Features and functionality are nice, but without a decent front end, even the most advanced trading engine can have a false start.
My apartment is slowly becoming cloud based. I was struck by this the other day, when, answering e-mails on my iPad while on my living room's sofa, I was listening to music streaming from my computer two floors up, pausing briefly to control my television through my tablet, which in itself was taking content from my house mate's computer next door.
At the same time, I bought a song from iTunes on my phone, which instantly appeared in my Mac's computer library, shortly before I moved back upstairs and started pushing music from my computer, wirelessly, to my dock. All of this was done within a minute or two, which really emphasizes how usability is a key consideration for technology across the board.
After all, a Maserati is a very pretty machine, but without the right dashboards and controls, it's just an engine in a nicely shaped metal box.
It's a current theme in recent Waters features and articles, as well. Tim Murray covered it in his user experience story, while my esteemed editor touches on it in his February letter. Likewise, while in New York a few weeks ago, I saw how usability was at the core of MarketAxess's rates platform, featuring grouped indices and products through a decent interface that can be accessed with the minimum of clicks and movements.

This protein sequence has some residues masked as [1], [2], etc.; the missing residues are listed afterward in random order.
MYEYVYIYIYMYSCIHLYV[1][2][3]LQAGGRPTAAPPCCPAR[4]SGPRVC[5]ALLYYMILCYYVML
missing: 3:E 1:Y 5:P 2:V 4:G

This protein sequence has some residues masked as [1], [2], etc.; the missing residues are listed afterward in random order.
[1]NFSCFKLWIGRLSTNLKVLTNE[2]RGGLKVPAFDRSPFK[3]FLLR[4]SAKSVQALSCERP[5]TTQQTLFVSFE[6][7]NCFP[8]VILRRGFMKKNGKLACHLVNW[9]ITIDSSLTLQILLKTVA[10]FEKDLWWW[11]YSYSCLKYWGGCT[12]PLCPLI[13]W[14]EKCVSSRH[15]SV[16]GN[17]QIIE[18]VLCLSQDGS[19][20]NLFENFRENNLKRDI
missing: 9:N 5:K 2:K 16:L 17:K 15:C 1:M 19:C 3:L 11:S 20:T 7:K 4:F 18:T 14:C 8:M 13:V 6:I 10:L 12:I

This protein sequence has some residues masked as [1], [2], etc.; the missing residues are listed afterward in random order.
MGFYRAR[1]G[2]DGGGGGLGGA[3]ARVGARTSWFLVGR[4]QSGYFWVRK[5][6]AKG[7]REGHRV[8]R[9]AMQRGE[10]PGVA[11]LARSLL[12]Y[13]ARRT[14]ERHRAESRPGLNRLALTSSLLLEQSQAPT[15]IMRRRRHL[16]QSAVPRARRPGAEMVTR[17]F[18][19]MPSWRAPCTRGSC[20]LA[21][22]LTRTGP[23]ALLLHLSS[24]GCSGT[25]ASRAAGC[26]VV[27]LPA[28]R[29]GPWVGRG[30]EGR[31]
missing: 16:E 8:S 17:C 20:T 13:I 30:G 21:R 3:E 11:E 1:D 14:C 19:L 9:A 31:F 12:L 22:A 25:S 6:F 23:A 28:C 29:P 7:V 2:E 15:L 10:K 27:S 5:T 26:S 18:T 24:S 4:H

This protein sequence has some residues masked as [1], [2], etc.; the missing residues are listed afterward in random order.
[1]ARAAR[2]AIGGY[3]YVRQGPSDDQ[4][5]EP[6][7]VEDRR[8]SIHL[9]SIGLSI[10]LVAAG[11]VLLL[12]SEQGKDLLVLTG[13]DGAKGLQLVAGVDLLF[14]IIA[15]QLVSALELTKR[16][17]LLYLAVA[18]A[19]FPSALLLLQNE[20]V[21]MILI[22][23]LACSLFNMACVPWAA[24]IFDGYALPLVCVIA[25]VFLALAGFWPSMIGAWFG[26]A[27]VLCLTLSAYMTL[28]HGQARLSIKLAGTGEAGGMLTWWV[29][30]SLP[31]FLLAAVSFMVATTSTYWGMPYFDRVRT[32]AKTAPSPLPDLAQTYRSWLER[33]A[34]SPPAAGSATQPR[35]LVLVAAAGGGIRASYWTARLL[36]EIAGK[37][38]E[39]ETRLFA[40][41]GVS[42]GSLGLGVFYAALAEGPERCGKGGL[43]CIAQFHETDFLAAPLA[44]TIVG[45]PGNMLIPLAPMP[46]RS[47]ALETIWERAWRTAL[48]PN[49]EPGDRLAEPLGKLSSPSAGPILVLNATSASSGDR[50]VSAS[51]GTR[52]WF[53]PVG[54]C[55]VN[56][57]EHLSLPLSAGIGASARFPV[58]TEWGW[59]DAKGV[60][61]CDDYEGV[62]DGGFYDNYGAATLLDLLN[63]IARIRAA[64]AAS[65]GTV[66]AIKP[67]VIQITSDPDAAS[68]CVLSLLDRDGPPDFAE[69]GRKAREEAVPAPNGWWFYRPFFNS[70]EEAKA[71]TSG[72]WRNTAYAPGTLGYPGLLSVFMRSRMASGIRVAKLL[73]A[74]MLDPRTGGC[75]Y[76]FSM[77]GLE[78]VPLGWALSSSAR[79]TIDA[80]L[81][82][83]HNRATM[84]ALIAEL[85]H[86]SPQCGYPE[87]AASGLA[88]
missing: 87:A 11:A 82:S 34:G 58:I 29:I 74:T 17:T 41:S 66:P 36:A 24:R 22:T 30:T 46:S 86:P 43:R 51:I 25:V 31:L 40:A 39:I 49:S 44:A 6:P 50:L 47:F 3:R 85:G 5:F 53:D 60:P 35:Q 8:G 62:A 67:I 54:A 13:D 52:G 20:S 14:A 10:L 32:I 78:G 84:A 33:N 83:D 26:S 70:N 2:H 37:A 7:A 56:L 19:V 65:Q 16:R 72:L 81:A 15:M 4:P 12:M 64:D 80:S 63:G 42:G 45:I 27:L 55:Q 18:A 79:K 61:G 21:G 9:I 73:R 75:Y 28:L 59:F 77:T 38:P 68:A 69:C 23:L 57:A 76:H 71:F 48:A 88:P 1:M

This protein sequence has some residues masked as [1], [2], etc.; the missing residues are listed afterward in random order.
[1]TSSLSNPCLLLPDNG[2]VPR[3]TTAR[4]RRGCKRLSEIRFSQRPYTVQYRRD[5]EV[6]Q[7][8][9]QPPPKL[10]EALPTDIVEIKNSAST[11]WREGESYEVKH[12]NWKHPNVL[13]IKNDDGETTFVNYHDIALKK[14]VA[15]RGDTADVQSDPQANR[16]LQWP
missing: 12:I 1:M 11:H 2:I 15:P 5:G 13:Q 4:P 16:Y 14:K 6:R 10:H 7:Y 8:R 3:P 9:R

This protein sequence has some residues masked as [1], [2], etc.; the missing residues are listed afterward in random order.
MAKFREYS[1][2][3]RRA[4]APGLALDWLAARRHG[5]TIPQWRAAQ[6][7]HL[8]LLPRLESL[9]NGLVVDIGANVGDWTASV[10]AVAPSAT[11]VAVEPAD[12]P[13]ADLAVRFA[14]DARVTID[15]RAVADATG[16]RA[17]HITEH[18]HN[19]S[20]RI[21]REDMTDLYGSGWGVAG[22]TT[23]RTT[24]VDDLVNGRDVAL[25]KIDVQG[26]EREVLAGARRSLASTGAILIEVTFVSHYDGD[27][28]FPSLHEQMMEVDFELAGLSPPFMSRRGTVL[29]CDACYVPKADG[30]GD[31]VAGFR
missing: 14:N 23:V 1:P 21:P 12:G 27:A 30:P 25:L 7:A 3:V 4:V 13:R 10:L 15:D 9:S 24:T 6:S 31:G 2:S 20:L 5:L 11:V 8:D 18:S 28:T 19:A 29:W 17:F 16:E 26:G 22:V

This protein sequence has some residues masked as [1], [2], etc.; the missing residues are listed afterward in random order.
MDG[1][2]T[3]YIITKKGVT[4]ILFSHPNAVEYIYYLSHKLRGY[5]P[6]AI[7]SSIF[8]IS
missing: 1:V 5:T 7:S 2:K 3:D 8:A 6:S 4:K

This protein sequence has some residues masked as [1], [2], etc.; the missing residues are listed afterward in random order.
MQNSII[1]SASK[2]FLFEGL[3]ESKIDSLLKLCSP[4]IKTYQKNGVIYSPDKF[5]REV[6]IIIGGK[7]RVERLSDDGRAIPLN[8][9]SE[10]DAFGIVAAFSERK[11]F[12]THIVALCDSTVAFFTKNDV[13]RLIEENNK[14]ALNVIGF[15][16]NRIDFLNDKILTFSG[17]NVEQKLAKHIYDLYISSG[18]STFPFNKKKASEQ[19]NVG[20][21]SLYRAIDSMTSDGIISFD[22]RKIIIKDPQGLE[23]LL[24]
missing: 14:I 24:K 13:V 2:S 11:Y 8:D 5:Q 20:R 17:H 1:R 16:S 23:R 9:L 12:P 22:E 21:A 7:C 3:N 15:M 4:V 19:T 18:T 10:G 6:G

Often we focus a lot around the guts of a technology development, such as high-frequency trading, combined execution and order management systems, the features of smart order routers and developing high rates of straight-through processing, without taking into account the most basic factors. After all, a Maserati is a very pretty machine, but without the right dashboards and controls, it's just an engine in a nicely shaped metal box.
For consumers, as demonstrated by the technology in my home, ease of use has been a key factor for a long time. Apple has pretty much built its business and predicated its continued success on this very idea for the past ten years. For the financial services industry, with the growth of mobile platforms and cloud, it'll only continue to be important.
To finish up, a quick reminder that nominations for the first annual Sell-Side Technology Awards are still open. You have until March 13 to put yourselves forward, so get submitting. The interest we've seen so far has been spectacular─it promises to be a great event, and we look forward to hosting you in New York on April 23.
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